• Social and Academic Integration as Predictors of Community College Students' Semester Persistence in Developmental Courses

      Morris-Compton, Darnell Joseph; Harrington, Donna (2013)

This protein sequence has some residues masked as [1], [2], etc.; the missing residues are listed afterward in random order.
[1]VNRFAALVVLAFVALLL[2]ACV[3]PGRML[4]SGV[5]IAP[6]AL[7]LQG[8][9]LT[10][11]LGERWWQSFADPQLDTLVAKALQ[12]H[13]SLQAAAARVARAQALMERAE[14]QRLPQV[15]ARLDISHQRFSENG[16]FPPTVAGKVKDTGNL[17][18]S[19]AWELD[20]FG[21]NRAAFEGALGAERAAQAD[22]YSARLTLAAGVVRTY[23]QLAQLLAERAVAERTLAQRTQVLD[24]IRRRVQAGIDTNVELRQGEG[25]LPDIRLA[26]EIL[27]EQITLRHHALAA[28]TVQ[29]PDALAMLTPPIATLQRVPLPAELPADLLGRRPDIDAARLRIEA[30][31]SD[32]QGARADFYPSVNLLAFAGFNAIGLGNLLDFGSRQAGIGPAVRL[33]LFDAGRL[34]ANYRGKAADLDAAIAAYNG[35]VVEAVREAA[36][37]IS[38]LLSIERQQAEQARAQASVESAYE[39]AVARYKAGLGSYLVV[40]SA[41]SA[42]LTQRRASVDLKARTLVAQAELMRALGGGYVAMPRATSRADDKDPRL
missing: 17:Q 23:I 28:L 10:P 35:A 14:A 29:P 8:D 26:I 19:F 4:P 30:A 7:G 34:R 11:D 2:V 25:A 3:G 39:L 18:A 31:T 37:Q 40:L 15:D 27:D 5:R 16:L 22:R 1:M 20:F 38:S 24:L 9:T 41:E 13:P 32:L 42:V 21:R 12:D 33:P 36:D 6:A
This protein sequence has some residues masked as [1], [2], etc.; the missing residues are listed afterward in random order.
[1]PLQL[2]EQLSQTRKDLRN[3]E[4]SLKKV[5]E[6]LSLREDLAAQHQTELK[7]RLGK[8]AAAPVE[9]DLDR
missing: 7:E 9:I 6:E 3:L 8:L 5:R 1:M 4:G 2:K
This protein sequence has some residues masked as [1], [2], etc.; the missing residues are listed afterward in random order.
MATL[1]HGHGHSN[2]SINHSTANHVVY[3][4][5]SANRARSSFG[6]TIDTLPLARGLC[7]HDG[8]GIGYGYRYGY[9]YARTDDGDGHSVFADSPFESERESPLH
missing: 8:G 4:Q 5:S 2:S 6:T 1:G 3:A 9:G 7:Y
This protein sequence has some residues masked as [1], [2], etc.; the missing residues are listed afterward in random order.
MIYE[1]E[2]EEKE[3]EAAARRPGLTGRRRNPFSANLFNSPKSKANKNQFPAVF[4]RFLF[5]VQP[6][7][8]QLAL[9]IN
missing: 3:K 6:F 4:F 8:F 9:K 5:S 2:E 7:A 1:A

More than half of students in community colleges need remedial education. Colleges spend over a $1 billion each year to provide instruction to students who are academically behind or struggling to demonstrate necessary academic skills, yet only a quarter of students are completing these developmental courses. The reasons why so many students do not pass are not well understood. Research has explored student consecutive semester re-enrollment, also known as persistence, through academic and social integration. Academic and social integration mean competent membership and participation in a college (Barnett, 2006; Tinto, 1993). Few researchers have examined the relationship between academic and social integration and developmental education (Taylor, 2009). This study selected one community college based on high developmental education course enrollment rates and low passing rates. By chance, the selected institution piloted two programs aimed at improving persistence among developmental education students during the time this study took place. During the Fall Semester of 2012, 239 students in 24 randomly selected developmental education classes were surveyed using a valid instrument to measure academic and social integration (Pascarella & Terenzini, 1980). The study used a cross-sectional research design with an administrative follow up in the Spring Semester of 2013. Logistic regression analyses examined whether academic and social integration predicted students' intention to re-enroll and persistence among students taking developmental education courses. Overall, academic and social integration did not predict persistence; however, institutional and goal commitment and participating in the Skill Building Program were found to predict intent to re-enroll. These findings suggest that the relationship between academic and social integration among community college students taking developmental education courses is complex. Findings related to intent to re-enroll suggest that practitioners can assess students' commitment level and intention to leave well before the end of the semester in order to understand the nature of non-persisting students' intent to leave, and provide early assistance for students who experience academic or extra-curricular difficulties.